After a grueling first two years of surgical residency, I welcomed with open arms my surgical research years. Junior surgical residency was arguably the toughest years of my training to date. Long hours at the hospital; the uncertainty of being called in to the hospital when on-call, which led to chronic anxiety and at times insomnia; and the pressures I put on myself to excel in all aspects of my training were draining, to say the least.
Of course, when it came time to leave my clinical responsibilities and pursue my Master’s degree, I was overcome with relief. First, I got my life back on track, leading a life of optimal nutrition, physical activity, and sleep and exploring different horizons in surgery.
Second, this time allowed me to grow as a person, learning techniques to remain calm in the face of adversity, to take at least 10 minutes a day for mindfulness, and to be cognizant and gauge when I am creeping upon that tipping point. I believe the key to success and happiness is to keep re-evaluating and being honest with ourselves, our happiness, our stresses, and our anxieties and to reach out to pillars of support, whoever they may be.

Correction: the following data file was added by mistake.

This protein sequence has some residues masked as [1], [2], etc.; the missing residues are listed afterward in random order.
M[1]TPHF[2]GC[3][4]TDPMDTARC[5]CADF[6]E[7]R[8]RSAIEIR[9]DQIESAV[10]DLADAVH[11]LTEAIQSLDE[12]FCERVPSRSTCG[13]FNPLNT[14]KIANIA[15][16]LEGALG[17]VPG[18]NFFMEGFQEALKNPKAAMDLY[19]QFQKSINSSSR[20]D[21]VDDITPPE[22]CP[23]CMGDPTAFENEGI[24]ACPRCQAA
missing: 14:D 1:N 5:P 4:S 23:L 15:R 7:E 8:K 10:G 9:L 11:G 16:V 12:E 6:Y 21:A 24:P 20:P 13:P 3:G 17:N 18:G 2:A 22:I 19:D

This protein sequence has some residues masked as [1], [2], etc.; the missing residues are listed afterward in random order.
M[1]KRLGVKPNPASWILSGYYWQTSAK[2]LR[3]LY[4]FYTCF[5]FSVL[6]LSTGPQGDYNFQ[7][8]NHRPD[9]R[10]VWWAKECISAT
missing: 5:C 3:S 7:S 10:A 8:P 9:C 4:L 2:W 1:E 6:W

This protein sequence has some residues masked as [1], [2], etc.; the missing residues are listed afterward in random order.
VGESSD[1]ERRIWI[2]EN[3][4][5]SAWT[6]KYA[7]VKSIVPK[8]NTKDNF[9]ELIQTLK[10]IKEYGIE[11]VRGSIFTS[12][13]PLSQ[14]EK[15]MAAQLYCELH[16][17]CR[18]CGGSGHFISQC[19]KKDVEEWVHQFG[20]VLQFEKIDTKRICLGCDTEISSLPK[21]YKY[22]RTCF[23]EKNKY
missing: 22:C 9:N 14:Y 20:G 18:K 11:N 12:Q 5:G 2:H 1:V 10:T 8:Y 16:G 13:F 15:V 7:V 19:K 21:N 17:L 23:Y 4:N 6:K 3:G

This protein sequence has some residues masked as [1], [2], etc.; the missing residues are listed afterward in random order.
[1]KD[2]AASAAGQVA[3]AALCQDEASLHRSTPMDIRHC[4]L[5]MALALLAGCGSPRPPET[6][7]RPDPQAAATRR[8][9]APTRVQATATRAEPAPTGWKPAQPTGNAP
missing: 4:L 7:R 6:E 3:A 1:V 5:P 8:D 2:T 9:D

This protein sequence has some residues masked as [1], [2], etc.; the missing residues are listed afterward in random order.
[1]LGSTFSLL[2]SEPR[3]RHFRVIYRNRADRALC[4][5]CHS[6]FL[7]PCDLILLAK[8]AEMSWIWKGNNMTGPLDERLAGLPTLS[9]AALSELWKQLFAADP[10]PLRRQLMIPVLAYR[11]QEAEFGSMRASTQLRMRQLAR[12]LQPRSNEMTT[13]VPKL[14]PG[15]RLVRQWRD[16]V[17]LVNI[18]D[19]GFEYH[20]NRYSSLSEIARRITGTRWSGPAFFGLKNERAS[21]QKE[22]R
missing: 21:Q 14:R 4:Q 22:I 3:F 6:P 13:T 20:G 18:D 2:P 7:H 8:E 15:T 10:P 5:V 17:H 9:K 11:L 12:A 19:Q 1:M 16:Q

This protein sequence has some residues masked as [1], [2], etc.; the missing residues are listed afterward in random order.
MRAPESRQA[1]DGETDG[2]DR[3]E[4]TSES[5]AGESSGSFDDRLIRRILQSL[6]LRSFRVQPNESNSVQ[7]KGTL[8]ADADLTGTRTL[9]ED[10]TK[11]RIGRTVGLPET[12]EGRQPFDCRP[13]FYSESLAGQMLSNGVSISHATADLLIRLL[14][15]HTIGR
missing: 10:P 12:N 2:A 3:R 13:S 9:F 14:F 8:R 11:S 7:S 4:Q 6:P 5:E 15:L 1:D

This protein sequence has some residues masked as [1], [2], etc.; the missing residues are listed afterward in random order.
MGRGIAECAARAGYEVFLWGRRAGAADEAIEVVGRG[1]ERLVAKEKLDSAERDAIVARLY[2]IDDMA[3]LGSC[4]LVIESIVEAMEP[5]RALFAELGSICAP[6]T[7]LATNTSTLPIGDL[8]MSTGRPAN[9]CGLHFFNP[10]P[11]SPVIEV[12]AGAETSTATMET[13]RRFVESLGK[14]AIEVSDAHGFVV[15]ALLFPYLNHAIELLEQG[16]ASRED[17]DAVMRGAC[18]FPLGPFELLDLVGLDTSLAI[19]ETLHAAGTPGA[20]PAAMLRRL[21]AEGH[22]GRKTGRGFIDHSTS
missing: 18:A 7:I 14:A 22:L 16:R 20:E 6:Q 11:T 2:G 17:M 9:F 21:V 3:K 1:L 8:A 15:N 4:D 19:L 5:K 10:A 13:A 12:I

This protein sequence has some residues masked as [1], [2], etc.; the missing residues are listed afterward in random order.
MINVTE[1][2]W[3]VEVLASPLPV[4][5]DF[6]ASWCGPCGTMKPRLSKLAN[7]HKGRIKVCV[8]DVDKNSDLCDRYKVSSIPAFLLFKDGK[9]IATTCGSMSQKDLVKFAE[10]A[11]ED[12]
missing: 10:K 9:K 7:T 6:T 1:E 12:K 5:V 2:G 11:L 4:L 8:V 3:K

And finally, we are fundamentally teachers and inspirations to the next generation of surgeons who will follow in our footsteps. By being open, encouraging, and sharing our enthusiasm for our specialty, our patients, and our research, we may see the seeds of the future flourish under our wings.
That being said, I am terrified of returning to vascular surgery. I know it will be a challenge transitioning to senior resident, and I am scared that the progress I made over these years in terms of wellness and wellbeing will regress; however, in the end, I have to take a leap of faith and hope it all pulls together ... seamlessly.
Dr. Drudi is a vascular surgery resident at McGill University, Montreal, and the resident medical editor of Vascular Specialist.